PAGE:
“Making An Aging In Place Sale Is Quite Simple”

Meeting with a couple in their home to ask questions, learn about their needs, and discuss options and opportunities to make their living space better for them

Sales often can be as hard or as easy as we choose them to be. Our attitude and the process we use, as well as the way we approach them,  can help determine the difficulty we find in making a presentation and attempting to close a sale. That’s the case with most products and services, but not so true when it comes to aging in place services and solutions.

They need not be very hard – especially if we believe in our abilities, in what we have to offer, and if we sincerely believe that we can help people with our solution. Often, we get so caught up in what we are selling that we lose sight of the client or we believe that our product or solution can do more than really is the case. Still, if we didn’t have this type of convincing belief in what we are offering, we wouldn’t make any sales.

One thing about making a sale to a client that needs our help to renovate or provide for their more effective use of their home is that there generally is not a single product or solution to introduce. We don’t enter their home carrying with us the product we want them to purchase from us. We don’t have an inventory of them (in various colors or sizes) in our truck that we can retrieve one and leave it with them once they purchase it. We can’t install it on the spot and be on our way having made another sale to a hopefully satisfied client.

Making a sale for an aging in place need takes longer in terms of time – not accomplished in a single presentation – and often involves multiple products, colors, finishes, and even contributions from additional team members.

Unlike making a sale of a product, especially one available in a limited supply, there is no pressure on us to make the sale or on the client to purchase anything. Ideally, they find value in our proposed solution and want to select it. We may have to adjust the timing, the scope, or other aspects of the job, but it’s not a sale where we have to convince them that they need to do something and make any type of a strong close to get their approval.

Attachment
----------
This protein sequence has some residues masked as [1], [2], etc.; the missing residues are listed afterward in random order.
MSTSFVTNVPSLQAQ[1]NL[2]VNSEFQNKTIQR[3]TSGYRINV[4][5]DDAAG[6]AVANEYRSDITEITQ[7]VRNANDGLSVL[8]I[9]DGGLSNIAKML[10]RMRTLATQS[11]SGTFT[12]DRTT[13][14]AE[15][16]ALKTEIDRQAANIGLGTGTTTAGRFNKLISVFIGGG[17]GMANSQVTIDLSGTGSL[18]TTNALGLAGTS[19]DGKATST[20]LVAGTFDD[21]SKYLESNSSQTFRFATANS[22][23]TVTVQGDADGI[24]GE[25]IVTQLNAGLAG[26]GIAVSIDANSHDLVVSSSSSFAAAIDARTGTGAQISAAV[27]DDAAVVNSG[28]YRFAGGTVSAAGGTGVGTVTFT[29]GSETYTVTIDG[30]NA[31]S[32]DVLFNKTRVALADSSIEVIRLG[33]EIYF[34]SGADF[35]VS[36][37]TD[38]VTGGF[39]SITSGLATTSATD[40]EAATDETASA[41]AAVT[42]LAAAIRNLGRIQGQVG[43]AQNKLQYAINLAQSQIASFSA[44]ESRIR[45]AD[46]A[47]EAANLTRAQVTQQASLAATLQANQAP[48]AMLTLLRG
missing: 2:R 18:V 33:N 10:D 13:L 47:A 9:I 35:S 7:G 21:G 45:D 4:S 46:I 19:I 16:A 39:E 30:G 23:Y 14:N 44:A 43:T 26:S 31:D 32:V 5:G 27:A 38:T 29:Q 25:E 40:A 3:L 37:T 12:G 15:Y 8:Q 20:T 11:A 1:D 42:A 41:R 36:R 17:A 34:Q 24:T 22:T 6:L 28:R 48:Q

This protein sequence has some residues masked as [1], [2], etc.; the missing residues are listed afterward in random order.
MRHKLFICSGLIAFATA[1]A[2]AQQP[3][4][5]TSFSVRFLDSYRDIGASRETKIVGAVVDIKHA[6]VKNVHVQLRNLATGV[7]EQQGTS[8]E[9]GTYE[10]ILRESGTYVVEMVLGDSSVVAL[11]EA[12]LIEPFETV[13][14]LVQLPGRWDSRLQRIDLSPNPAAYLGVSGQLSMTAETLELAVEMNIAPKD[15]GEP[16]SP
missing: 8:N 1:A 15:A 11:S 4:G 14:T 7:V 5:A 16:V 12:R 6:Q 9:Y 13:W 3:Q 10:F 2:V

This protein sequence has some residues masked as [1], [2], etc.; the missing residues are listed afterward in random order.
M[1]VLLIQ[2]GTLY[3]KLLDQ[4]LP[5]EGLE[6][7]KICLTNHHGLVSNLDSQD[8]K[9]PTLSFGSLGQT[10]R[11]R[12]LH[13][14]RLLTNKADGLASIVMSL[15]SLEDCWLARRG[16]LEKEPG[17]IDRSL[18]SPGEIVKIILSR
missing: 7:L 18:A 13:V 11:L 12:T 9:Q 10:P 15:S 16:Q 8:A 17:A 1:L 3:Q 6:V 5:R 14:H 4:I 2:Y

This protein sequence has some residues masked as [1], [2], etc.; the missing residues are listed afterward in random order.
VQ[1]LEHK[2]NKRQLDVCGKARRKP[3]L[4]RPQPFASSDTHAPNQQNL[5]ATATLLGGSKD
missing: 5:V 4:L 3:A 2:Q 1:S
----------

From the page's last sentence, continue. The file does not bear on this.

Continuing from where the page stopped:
The fact that there is no pressure to perform – only to provide an acceptable solution that will help the client – there is nothing that creates a feeling that we have to make a sale. The client isn’t pressured into a decision, nor are we influenced to press harder than the situation really demands. We usually don’t even have a purchase agreement with us when we arrive at the client’s home for an appointment. How could we?

How can we know in advance what the client will need or want – unless we have had an in-depth conversation with them on the phone before scheduling the appointment? Still, what they think they want or what we might want to recommend to them will not be confirmed until we show up at their home and actually do a visual inspection of their space. Then, we will be in a better position to recommend a solution.

We don’t make any money for ourselves or our business, and we don’t get the satisfaction of helping the public, without making a sale. Still, there is no pressure for us to make a specific sale or to deliver a particular solution. Instead, we get to really listen to the client to fully understand and appreciate their needs and how we can help them. Then we can suggest a solution – or more than one. We can recommend various products, manufacturers, designs, and price points. We have great flexibility.

When we meet with a client at our office or in their home to discuss possible renovations or improvements for them, or equipment they would like to have installed, we are meeting or speaking with them to address their needs as they are describing them and as we concur that they are. There is no agenda for us to meet or predetermined sale that needs to occur. We don’t want the client to leave our office or to walk out of their home with no sale because that would mean that we have failed to help them or that they didn’t agree that we could help them in some way. Still, there is nothing specific that we need to sell. If there is no sale, that’s just the way it is.

Without any pressure to perform in a certain way, other than to do all we can to meet the expressed and discernable needs of the client, we are free to present and discuss any type of products or services that we feel will be beneficial for them – inexpensive or luxury, one or several. Making a sale is simple because it just involves having a conversation with the client about what can be done to help them.

Share with your friend and colleagues!